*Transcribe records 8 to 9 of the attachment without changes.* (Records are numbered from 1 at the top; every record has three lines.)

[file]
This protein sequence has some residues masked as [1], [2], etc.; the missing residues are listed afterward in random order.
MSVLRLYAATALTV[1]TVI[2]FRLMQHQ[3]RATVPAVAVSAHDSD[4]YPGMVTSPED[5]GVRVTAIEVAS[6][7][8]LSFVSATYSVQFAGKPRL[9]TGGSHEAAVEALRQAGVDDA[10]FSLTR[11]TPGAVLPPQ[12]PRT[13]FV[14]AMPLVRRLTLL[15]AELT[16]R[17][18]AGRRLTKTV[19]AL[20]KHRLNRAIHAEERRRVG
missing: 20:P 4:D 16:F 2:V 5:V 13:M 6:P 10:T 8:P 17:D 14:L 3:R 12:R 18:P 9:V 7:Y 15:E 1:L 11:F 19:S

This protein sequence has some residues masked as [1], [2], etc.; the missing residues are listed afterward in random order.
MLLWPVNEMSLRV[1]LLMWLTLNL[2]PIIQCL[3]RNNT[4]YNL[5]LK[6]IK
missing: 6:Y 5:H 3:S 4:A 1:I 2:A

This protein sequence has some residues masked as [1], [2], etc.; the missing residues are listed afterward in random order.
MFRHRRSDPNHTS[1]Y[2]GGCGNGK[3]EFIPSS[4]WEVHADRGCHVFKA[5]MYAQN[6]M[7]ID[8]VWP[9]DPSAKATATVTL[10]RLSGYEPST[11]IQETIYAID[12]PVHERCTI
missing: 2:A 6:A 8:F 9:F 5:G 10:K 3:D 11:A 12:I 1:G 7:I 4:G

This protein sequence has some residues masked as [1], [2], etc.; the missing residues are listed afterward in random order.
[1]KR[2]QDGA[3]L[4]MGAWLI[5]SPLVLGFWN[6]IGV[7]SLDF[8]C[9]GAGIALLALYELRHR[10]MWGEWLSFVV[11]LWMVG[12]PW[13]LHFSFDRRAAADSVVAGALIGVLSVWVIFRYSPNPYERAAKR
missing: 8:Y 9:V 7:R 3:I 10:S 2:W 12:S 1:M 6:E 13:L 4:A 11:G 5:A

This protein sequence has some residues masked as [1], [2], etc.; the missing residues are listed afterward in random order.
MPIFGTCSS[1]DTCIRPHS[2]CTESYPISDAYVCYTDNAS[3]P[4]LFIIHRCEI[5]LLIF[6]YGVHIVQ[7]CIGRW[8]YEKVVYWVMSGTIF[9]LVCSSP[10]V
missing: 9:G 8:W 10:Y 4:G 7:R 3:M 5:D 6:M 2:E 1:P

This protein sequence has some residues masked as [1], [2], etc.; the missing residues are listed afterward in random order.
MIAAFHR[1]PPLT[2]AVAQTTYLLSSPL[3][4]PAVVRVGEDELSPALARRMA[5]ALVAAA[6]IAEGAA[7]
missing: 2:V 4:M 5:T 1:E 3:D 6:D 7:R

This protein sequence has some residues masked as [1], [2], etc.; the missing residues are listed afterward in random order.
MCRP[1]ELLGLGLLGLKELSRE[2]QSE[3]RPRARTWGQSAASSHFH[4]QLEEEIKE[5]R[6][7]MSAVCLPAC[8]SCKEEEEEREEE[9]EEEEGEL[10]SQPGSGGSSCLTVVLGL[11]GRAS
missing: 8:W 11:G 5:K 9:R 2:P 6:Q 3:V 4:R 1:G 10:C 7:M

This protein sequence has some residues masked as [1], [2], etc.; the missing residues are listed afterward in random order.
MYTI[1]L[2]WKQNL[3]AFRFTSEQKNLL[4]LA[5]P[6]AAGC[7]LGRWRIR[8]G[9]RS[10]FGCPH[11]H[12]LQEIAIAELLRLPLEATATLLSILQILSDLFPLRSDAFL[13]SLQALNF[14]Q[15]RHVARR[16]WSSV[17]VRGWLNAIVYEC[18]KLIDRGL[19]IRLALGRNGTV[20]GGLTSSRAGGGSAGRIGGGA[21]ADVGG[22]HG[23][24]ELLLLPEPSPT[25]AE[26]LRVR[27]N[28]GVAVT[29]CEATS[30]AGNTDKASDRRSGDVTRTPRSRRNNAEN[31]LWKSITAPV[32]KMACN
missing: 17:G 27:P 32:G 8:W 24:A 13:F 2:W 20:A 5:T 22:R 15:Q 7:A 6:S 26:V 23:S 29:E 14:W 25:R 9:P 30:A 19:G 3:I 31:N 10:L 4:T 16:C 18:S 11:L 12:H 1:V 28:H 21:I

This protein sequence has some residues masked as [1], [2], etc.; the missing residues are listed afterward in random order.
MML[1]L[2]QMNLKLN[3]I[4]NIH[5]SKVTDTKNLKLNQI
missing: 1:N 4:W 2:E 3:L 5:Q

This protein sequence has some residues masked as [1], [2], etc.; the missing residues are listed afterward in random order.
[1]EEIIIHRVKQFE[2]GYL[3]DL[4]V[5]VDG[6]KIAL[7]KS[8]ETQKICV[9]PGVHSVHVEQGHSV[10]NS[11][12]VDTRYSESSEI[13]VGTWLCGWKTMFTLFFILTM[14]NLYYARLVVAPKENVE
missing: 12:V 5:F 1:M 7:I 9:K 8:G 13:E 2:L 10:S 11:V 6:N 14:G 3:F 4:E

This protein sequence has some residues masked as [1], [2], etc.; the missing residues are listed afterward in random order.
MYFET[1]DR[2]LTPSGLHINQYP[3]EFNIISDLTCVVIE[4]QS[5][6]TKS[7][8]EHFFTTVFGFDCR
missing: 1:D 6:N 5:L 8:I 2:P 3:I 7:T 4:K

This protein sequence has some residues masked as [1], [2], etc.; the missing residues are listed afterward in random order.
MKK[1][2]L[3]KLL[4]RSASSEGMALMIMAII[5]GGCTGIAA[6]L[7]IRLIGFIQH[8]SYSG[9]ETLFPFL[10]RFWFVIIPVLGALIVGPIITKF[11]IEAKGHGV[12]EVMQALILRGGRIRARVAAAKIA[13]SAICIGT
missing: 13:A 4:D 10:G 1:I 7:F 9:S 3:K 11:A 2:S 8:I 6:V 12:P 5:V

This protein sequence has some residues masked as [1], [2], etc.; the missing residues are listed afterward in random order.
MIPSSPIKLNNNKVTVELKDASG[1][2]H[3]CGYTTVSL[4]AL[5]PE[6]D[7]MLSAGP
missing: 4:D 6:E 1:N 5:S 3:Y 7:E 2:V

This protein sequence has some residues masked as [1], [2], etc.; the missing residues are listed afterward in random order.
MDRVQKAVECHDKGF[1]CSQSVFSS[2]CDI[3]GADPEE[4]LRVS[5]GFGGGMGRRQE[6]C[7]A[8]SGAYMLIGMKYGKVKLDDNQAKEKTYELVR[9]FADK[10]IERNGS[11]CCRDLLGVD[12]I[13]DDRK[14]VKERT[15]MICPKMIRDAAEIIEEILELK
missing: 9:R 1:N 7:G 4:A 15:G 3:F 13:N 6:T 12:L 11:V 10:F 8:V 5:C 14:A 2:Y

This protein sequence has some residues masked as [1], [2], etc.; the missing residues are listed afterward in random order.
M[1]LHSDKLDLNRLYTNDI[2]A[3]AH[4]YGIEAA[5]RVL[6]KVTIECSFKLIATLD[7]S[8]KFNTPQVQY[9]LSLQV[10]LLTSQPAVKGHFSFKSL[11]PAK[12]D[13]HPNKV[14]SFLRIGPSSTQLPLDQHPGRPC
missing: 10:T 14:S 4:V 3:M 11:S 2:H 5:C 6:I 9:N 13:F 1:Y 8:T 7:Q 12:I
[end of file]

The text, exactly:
This protein sequence has some residues masked as [1], [2], etc.; the missing residues are listed afterward in random order.
MYTI[1]L[2]WKQNL[3]AFRFTSEQKNLL[4]LA[5]P[6]AAGC[7]LGRWRIR[8]G[9]RS[10]FGCPH[11]H[12]LQEIAIAELLRLPLEATATLLSILQILSDLFPLRSDAFL[13]SLQALNF[14]Q[15]RHVARR[16]WSSV[17]VRGWLNAIVYEC[18]KLIDRGL[19]IRLALGRNGTV[20]GGLTSSRAGGGSAGRIGGGA[21]ADVGG[22]HG[23][24]ELLLLPEPSPT[25]AE[26]LRVR[27]N[28]GVAVT[29]CEATS[30]AGNTDKASDRRSGDVTRTPRSRRNNAEN[31]LWKSITAPV[32]KMACN
missing: 17:G 27:P 32:G 8:W 24:A 13:F 2:W 20:A 5:T 22:R 15:Q 7:A 6:S 26:V 23:S 29:E 14:W 25:R 9:P 30:A 19:G 3:I 31:N 10:L 4:T 16:C 18:S 11:L 12:H 1:V 28:H 21:I

This protein sequence has some residues masked as [1], [2], etc.; the missing residues are listed afterward in random order.
MML[1]L[2]QMNLKLN[3]I[4]NIH[5]SKVTDTKNLKLNQI
missing: 1:N 4:W 2:E 3:L 5:Q